written by David Steffen Strange Horizons is a freely available online speculative fiction zine that also publishes nonfiction and poetry. Their editors-in-chief are Jane Crowley and Kate Dollardhyde. Their senior fiction editors are Lila Garrott, Catherine Krahe, An Owomoyela, and Vajra Chandresekera, and their podcast is edited, hosted, and usually read by Anaea Lay. They publish a variety of … Continue reading The Best of Strange Horizons 2018
written by David Steffen Here are some recommendations for selected Hugo and Nebula categories. (Note that I’ve listed them in alphabetical order, rather than order of preference, and have listed more than the 5 ballot options when possible). I don’t think I’ve read any eligible novels this year, so that category is not represented. Best Novella “Umbernight” by … Continue reading Award Recommendations 2018
written by David Steffen Strange Horizons is a freely available online speculative fiction zine that also publishes nonfiction and poetry. Their editor-in-chief is Niall Harrison. Their fiction editors are Lila Garrott, Catherine Krahe, An Owoyo, and Vajra Chandresekera, and their podcast is edited, hosted, and usually read by Anaea Lay. They publish a variety of styles … Continue reading The Best of Strange Horizons 2016+
Strange Horizons is a freely available online speculative fiction zine that also publishes nonfiction and poetry. They publish a variety of styles of stories and have regularly attracted award nominations in recent years.
All of the stories and poetry in the zine are published in the podcast.
Jeff Carlson was a shortlister for the Campbell, a finalist for the Dick, and a first placer for WOTF. He is the author the alien Frozen Sky series and the post-apocalyptic Plague War series. His latest novel is the post-apocalyptic Interrupt. His short stories have appeared in Asimov’s and Strange Horizons. His short story collection is Long Eyes. His stories have been published in 16 languages.
Ann LeckieÃ¢â‚¬â„¢s Ancillary Justice swept the awards. (See the list below.) The sequel, Ancillary Sword, is due in October 2014. The third novel in the trilogy will be titled Ancillary Mercy. Lecke is a Clarion graduate, former VP of SFWA, founder of GigaNotoSaurus, and former slush editor for Podcastle. Her short fiction has appeared in Realms of Fantasy, Strange Horizons, Beneath Ceaseless Skies, and Subterranean Magazine.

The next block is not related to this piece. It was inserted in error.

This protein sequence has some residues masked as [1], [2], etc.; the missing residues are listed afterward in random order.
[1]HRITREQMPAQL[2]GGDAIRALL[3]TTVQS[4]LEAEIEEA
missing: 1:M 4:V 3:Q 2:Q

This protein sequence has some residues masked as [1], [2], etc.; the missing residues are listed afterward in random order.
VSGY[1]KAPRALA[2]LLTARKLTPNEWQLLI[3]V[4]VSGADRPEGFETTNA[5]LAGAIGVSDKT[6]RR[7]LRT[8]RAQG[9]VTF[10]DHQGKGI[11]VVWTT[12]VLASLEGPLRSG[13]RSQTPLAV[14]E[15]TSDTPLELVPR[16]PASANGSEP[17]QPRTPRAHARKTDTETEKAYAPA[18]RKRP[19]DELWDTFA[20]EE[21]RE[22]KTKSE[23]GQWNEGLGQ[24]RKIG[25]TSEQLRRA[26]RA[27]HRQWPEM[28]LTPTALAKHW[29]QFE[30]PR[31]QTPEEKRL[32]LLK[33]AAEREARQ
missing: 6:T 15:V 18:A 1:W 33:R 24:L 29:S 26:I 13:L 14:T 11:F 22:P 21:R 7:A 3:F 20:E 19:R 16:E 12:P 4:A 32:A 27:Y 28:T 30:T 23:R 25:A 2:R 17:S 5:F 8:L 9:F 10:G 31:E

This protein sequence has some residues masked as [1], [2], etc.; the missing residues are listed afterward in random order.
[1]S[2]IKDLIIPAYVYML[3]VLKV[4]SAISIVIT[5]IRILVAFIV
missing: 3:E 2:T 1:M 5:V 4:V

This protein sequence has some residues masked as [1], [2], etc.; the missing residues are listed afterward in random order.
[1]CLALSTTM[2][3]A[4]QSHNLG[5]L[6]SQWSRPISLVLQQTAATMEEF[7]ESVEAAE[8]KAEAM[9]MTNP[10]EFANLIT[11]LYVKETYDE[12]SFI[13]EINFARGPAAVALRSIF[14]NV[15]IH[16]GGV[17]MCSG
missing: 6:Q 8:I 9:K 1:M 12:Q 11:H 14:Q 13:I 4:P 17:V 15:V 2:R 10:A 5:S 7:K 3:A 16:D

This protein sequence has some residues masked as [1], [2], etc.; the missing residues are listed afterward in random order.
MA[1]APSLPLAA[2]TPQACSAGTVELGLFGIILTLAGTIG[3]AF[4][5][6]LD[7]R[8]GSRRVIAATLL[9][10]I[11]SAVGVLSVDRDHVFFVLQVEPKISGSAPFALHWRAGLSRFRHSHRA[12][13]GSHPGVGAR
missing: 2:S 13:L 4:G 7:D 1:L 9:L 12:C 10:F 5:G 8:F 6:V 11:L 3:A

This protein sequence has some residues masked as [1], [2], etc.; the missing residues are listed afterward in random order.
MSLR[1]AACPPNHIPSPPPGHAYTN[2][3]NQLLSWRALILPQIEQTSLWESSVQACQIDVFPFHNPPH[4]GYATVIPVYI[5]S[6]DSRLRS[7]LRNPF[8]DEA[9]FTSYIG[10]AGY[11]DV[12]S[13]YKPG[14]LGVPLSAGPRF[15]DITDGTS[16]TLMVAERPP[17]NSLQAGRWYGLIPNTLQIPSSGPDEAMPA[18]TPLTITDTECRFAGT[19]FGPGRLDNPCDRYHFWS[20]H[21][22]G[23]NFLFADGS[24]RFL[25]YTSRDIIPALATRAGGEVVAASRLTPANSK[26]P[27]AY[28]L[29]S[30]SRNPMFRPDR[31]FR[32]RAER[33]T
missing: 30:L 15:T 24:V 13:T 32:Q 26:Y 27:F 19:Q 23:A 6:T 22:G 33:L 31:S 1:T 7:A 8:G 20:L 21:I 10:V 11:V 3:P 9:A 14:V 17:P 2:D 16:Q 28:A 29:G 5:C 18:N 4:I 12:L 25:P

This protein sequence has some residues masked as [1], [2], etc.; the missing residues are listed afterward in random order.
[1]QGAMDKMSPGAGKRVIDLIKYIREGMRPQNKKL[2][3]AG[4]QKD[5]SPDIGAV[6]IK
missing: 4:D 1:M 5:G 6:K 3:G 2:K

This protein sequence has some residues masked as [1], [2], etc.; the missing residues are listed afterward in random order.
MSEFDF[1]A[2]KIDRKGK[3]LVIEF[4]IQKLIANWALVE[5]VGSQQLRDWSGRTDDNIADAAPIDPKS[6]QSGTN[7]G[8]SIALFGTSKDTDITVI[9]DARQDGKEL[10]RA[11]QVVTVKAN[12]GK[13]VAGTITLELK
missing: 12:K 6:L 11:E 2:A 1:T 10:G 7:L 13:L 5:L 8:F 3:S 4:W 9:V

written by David Steffen
And the next category up in Nebula nominees, voted by professional SF and fantasy authors, stories from 7500-17,500 words. As I work my way up in the category lengths I generally enjoy less of the stories because the longer categories could often do with significant trimming.
So I was surprised and pleased after only really digging one of the stories in the Short Story category, that this category did much better.
written by David Steffen
You can find a full list of the 2013 Nebula nominees here. This is a review of the short stories nominated this year for the Nebulas, which are chosen by the members of the Science Fiction and Fantasy Writers of America.
Strange Horizons editor Julia Rios, in an interview with SFWA, said of Tom GreeneÃ¢â‚¬â„¢s Ã¢â‚¬Å“Zero Bar,Ã¢â‚¬Â published last year: Ã¢â‚¬Å“It knocked my socks off because it brought up so many things IÃ¢â‚¬â„¢d experienced in my own life.Ã¢â‚¬Â Greene recently sold Ã¢â‚¬Å“Another ManÃ¢â‚¬â„¢s TreasureÃ¢â‚¬Â to Analog. Greene has a Bachelor in English, a MFA in creative writing, and a Ph.D. in English literature. But he struggled for thirty years to discover why his stories were being rejected and how to write marketable fiction. In this interview with Diabolical Plots he explains what he learned in the process. Ã¢â‚¬Å“Zero Bar,Ã¢â‚¬Â probably GreeneÃ¢â‚¬â„¢s best story, was significantly revised at the request of the above mentioned Rios. Greene explains why he didnÃ¢â‚¬â„¢t have a knee-jerk reaction to these suggestions. He also shares some profound insights into why vampire stories are so popular and why the vampire myth has endured in fiction for so long.
Semiprozine is one of those Hugo categories that’s a little hard to understand. They can’t be professional magazines, where professional means that either the magazine provides more than 1/4 the income of any person or is owned/published by an entity that provides more than 1/4 the income to any one person. And it has to pay its contributors or staff in something other than copies of the magazine, or is only available for paid purchase.
As it happens, all five of the semiprozine nominees are magazines that I’ve read before.